Trailer Tires and Maintenance

You’ve sent a lot of money restoring your vintage trailer and you should really understand the tires on the trailer and how to maintain them. From teardrops to silver palaces, one thing all sizes of vintage trailers have in common is trailer tires.

Vintage Trailer Tires and Maintenance – Radial or Bias Ply

Trailer tires are available in bias-ply or radial construction. However, radial tires are more popular in the larger sizes found on most vintage trailers. By popular demand, the bias ply tire is pretty much limited to 8 and 10-inch tires. Bias ply tires are assembled with the plies running around the tread of the tire. Made with nylon and other fibers, they flex a bit and sometimes will form a flat spot from sitting for extended periods of time. Radial plies run across the tread from sidewall to sidewall. Radial tires designed for passenger car and light truck use, the sidewalls flex when making turns. Radial trailer tires flex as well but not as easily as their passenger counterpart. For this article, we will focus on radial trailer tires because they are more popular on larger vintage trailers.

Vinatge Trailer Tires and Maintenance – Identification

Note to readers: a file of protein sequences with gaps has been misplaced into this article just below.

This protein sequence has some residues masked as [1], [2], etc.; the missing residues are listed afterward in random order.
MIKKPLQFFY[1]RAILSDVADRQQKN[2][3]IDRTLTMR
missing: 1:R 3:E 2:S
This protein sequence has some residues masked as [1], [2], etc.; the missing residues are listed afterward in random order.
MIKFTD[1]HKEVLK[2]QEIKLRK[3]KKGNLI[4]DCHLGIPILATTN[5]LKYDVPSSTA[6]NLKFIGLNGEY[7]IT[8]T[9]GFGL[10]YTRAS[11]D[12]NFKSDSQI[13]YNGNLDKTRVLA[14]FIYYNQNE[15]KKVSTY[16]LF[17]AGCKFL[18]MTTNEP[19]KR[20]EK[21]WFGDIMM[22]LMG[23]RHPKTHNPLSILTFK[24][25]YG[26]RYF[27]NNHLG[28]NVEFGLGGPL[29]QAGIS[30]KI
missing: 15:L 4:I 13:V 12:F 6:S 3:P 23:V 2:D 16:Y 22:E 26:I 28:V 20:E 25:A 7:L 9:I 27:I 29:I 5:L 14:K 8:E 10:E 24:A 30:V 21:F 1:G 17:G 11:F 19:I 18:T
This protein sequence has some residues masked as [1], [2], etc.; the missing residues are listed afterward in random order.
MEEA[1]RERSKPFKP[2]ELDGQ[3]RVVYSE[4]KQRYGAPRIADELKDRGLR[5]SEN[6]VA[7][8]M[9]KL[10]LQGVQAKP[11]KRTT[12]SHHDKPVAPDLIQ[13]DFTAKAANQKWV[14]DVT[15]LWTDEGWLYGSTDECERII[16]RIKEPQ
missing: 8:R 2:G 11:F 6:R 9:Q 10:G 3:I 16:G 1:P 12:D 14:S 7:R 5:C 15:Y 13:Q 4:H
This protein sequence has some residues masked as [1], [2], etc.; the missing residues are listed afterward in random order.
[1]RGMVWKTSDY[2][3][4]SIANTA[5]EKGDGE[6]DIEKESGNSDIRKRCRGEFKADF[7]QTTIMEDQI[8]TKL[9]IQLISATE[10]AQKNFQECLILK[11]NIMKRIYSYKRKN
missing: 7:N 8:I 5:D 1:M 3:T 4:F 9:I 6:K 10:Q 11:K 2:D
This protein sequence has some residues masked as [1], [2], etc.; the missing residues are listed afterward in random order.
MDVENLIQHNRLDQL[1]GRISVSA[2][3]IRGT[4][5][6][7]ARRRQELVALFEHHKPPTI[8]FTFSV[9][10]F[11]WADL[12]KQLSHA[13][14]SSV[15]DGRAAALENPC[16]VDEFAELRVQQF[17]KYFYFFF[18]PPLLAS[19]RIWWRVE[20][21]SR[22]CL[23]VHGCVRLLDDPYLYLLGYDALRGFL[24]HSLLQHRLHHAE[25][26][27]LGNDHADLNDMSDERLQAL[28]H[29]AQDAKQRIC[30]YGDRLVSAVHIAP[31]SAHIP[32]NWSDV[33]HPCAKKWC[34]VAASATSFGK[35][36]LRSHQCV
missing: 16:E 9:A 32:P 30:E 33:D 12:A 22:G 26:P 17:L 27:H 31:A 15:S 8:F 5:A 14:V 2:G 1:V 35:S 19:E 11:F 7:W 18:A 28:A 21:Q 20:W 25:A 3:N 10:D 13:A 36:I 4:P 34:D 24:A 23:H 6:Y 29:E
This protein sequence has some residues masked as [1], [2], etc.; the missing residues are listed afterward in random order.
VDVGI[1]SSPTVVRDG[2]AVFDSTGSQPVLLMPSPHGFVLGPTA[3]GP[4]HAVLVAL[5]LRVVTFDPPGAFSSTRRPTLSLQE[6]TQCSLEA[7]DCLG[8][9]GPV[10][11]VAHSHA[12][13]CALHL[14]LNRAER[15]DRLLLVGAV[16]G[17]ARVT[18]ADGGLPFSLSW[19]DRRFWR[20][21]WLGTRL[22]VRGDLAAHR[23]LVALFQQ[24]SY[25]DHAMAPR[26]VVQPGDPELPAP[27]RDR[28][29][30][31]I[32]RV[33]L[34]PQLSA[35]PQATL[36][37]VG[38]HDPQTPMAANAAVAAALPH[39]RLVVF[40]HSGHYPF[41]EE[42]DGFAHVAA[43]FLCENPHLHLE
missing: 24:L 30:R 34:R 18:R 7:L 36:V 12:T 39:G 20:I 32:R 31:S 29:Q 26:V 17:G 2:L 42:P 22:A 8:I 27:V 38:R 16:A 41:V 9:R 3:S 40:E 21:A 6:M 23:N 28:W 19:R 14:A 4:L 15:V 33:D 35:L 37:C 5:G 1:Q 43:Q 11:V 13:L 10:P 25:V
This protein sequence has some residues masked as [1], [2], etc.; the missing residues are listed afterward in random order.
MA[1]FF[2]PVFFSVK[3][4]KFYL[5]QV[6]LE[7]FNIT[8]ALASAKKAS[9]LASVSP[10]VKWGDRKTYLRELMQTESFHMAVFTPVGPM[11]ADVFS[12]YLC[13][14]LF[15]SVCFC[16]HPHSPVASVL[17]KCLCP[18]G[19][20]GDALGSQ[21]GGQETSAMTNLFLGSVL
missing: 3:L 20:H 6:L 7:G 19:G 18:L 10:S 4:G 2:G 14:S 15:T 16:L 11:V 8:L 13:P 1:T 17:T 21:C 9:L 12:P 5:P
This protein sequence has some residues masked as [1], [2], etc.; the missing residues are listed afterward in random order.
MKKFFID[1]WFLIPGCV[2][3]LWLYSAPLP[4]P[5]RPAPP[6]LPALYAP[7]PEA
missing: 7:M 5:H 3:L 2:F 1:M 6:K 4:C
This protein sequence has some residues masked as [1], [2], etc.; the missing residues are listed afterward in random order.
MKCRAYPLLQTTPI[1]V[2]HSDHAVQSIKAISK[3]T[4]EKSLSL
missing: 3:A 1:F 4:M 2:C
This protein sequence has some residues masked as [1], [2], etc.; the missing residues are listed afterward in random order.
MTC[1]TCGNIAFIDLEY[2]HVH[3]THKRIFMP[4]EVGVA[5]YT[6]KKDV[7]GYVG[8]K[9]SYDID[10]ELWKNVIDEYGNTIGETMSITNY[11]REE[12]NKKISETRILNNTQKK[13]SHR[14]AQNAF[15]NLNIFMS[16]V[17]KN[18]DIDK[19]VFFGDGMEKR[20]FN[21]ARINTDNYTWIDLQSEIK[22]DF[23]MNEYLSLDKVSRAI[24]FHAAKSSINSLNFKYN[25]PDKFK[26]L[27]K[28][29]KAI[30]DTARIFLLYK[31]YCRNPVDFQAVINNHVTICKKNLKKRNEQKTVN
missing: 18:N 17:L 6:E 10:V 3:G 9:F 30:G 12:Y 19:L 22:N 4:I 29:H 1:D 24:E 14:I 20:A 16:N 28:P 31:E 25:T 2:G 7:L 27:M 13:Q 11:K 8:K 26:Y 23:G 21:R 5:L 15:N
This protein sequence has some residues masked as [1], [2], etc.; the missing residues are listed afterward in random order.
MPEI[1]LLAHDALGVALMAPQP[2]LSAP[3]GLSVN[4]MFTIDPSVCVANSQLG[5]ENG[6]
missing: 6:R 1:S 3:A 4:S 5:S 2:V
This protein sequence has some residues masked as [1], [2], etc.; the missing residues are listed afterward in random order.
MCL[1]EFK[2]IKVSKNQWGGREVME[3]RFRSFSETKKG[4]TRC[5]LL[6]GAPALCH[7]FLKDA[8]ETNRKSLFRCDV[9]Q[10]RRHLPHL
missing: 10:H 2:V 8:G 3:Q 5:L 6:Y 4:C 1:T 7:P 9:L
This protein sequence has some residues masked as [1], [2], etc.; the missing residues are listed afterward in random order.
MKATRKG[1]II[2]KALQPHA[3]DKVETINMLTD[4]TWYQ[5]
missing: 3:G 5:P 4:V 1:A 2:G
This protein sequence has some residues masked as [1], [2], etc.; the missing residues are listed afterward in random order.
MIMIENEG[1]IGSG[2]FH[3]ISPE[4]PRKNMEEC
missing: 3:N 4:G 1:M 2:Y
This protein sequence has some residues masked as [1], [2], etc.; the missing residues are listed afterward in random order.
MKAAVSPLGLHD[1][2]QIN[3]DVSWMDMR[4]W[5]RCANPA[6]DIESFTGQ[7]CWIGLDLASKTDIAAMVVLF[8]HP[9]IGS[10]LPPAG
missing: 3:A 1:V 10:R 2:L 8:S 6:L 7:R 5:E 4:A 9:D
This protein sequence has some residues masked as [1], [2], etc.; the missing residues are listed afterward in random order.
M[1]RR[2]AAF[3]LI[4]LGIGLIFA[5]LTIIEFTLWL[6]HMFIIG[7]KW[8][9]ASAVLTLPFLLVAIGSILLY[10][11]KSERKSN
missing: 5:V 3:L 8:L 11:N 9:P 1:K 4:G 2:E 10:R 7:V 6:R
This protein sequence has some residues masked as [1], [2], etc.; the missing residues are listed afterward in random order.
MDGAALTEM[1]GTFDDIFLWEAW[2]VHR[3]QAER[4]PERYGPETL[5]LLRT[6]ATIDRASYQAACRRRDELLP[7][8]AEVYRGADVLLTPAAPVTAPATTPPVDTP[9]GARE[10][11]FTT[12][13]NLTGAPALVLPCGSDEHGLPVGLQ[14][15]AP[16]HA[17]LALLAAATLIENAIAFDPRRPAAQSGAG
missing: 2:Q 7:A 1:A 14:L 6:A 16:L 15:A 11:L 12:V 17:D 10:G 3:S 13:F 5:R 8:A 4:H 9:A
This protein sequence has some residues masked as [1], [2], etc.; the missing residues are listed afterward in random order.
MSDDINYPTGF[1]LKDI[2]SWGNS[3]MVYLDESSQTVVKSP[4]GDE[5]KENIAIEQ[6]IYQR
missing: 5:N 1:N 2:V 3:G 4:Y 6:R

Let’s start by discussing the numbers found on a tire. Tire companies went away from the letter tire size system used in the U.S. years ago and switched to the metric tire size system. Here is a typical tire size and its breakdown.


ST – Special Trailer, used to be marked “For Trailer Use Only”

205 – Tread width in millimeters

75 – Aspect Ratio, sidewall height to tread width ratio

R – Indicates a radial tire. May also be a D for Diagonal or Bias-Ply

15 – Rim diameter in inches

Other information found on trailer tire sidewalls include:

Maximum Pressure – In many cases the suggested pressure. Some sources recommend reducing by 10% if traveling at speeds over 55 MPH

Load Range – Rating for how much weight the tire can support with its ply-rating

DOT date – Date of Manufacture

Vintage Trailer Tires and Maintenance – Inflation is important

Most information on the tire’s side wall is self-explanatory. However, I’d like to touch on a tire’s “load range”. Load range rates how much weight the tire’s sidewalls can support. Generally, ST (special trailer) tires exceed LT (light truck) tires by 10% and P (passenger) tires by 40% in sidewall strength. So, while they look the same, trailer tires are quite different from light truck and passenger car tires. Always check the air pressure in trailer tires with a tire gauge, in many cases a radial trailer tire with low air will not bulge out like a passenger car radial tire. This is because the trailer tire has a higher sidewall load rating. If a trailer tire is visually low, do not drive on it, it likely has very little air in it.

Vinatge Trailer Tires and Maintenance – Killers